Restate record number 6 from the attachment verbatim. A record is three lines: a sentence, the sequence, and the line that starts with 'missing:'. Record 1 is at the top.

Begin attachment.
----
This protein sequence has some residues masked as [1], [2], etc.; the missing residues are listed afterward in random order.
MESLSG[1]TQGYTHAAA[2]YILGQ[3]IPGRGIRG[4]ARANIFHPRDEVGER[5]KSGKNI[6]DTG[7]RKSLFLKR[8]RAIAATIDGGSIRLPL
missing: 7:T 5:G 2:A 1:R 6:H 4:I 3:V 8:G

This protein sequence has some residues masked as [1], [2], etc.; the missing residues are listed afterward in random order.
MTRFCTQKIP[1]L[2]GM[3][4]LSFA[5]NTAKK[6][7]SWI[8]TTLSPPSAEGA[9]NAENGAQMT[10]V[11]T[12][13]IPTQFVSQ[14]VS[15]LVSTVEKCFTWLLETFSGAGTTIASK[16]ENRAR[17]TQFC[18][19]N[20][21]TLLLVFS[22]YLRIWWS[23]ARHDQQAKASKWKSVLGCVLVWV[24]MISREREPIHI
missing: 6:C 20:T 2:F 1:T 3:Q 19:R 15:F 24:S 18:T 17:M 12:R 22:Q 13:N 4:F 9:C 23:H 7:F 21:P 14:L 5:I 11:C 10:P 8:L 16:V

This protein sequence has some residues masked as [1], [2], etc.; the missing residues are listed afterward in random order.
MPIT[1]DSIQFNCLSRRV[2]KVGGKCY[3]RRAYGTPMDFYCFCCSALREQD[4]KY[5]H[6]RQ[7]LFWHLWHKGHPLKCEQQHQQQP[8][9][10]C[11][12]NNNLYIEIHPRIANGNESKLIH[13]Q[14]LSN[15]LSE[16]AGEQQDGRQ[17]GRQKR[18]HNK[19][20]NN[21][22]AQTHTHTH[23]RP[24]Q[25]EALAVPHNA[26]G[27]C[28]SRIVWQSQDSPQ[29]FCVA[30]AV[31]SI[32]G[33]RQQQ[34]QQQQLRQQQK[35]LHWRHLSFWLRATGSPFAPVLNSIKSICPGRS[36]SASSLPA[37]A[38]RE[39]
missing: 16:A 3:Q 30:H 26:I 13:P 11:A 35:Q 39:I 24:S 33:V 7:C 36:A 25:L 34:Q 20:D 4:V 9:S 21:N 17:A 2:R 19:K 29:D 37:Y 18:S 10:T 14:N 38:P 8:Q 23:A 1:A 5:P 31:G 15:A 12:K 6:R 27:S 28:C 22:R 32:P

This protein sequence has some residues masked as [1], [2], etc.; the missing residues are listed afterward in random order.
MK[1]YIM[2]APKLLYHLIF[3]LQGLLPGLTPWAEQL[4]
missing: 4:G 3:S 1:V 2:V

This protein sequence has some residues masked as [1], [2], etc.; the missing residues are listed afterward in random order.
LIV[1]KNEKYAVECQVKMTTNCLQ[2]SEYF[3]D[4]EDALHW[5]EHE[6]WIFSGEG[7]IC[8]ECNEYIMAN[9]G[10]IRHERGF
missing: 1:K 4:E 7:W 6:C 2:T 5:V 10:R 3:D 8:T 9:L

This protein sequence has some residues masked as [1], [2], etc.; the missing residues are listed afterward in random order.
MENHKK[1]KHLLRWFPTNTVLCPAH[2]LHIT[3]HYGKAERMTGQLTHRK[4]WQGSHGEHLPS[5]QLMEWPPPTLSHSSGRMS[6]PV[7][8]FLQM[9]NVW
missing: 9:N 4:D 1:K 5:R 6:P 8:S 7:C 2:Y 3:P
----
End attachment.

This protein sequence has some residues masked as [1], [2], etc.; the missing residues are listed afterward in random order.
MENHKK[1]KHLLRWFPTNTVLCPAH[2]LHIT[3]HYGKAERMTGQLTHRK[4]WQGSHGEHLPS[5]QLMEWPPPTLSHSSGRMS[6]PV[7][8]FLQM[9]NVW
missing: 9:N 4:D 1:K 5:R 6:P 8:S 7:C 2:Y 3:P